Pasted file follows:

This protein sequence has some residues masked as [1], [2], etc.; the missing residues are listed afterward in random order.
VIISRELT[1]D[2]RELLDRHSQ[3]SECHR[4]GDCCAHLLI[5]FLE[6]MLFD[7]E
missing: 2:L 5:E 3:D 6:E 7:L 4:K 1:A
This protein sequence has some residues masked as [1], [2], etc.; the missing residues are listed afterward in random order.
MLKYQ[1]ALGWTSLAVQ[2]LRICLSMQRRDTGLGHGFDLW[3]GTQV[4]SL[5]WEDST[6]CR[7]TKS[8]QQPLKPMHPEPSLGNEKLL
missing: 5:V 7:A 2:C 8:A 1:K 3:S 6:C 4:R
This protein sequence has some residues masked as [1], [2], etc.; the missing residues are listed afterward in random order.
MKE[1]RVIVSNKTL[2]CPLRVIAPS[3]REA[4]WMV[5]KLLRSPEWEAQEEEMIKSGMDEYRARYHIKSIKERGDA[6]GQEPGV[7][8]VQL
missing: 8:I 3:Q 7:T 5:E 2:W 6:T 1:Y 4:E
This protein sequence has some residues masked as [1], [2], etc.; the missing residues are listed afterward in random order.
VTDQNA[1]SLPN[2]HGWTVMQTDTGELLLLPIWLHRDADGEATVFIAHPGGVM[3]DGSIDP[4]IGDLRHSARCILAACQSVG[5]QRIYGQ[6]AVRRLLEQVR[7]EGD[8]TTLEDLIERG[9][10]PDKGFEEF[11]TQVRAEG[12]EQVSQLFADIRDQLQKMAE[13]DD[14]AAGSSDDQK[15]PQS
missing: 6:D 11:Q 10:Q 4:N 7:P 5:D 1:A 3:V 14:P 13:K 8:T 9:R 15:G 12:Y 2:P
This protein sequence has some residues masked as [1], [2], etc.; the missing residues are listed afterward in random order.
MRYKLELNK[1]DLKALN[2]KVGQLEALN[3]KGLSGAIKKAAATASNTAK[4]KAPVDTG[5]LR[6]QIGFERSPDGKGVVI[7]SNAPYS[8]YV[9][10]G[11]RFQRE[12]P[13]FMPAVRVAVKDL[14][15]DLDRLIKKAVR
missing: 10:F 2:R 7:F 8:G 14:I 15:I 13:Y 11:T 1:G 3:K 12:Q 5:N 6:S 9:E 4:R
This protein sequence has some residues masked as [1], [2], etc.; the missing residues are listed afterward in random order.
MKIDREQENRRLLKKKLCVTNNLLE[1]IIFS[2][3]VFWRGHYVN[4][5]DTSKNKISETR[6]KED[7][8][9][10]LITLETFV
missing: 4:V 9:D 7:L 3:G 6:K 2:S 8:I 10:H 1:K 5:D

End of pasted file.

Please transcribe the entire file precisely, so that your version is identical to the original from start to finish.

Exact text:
This protein sequence has some residues masked as [1], [2], etc.; the missing residues are listed afterward in random order.
VIISRELT[1]D[2]RELLDRHSQ[3]SECHR[4]GDCCAHLLI[5]FLE[6]MLFD[7]E
missing: 2:L 5:E 3:D 6:E 7:L 4:K 1:A
This protein sequence has some residues masked as [1], [2], etc.; the missing residues are listed afterward in random order.
MLKYQ[1]ALGWTSLAVQ[2]LRICLSMQRRDTGLGHGFDLW[3]GTQV[4]SL[5]WEDST[6]CR[7]TKS[8]QQPLKPMHPEPSLGNEKLL
missing: 5:V 7:A 2:C 8:A 1:K 3:S 6:C 4:R
This protein sequence has some residues masked as [1], [2], etc.; the missing residues are listed afterward in random order.
MKE[1]RVIVSNKTL[2]CPLRVIAPS[3]REA[4]WMV[5]KLLRSPEWEAQEEEMIKSGMDEYRARYHIKSIKERGDA[6]GQEPGV[7][8]VQL
missing: 8:I 3:Q 7:T 5:E 2:W 6:T 1:Y 4:E
This protein sequence has some residues masked as [1], [2], etc.; the missing residues are listed afterward in random order.
VTDQNA[1]SLPN[2]HGWTVMQTDTGELLLLPIWLHRDADGEATVFIAHPGGVM[3]DGSIDP[4]IGDLRHSARCILAACQSVG[5]QRIYGQ[6]AVRRLLEQVR[7]EGD[8]TTLEDLIERG[9][10]PDKGFEEF[11]TQVRAEG[12]EQVSQLFADIRDQLQKMAE[13]DD[14]AAGSSDDQK[15]PQS
missing: 6:D 11:Q 10:Q 4:N 7:P 5:D 1:A 3:V 14:P 13:K 8:T 9:R 15:G 12:Y 2:P
This protein sequence has some residues masked as [1], [2], etc.; the missing residues are listed afterward in random order.
MRYKLELNK[1]DLKALN[2]KVGQLEALN[3]KGLSGAIKKAAATASNTAK[4]KAPVDTG[5]LR[6]QIGFERSPDGKGVVI[7]SNAPYS[8]YV[9][10]G[11]RFQRE[12]P[13]FMPAVRVAVKDL[14][15]DLDRLIKKAVR
missing: 10:F 2:R 7:F 8:G 14:I 15:I 13:Y 11:T 1:G 3:K 12:Q 5:N 6:S 9:E 4:R
This protein sequence has some residues masked as [1], [2], etc.; the missing residues are listed afterward in random order.
MKIDREQENRRLLKKKLCVTNNLLE[1]IIFS[2][3]VFWRGHYVN[4][5]DTSKNKISETR[6]KED[7][8][9][10]LITLETFV
missing: 4:V 9:D 7:L 3:G 6:K 2:S 8:I 10:H 1:K 5:D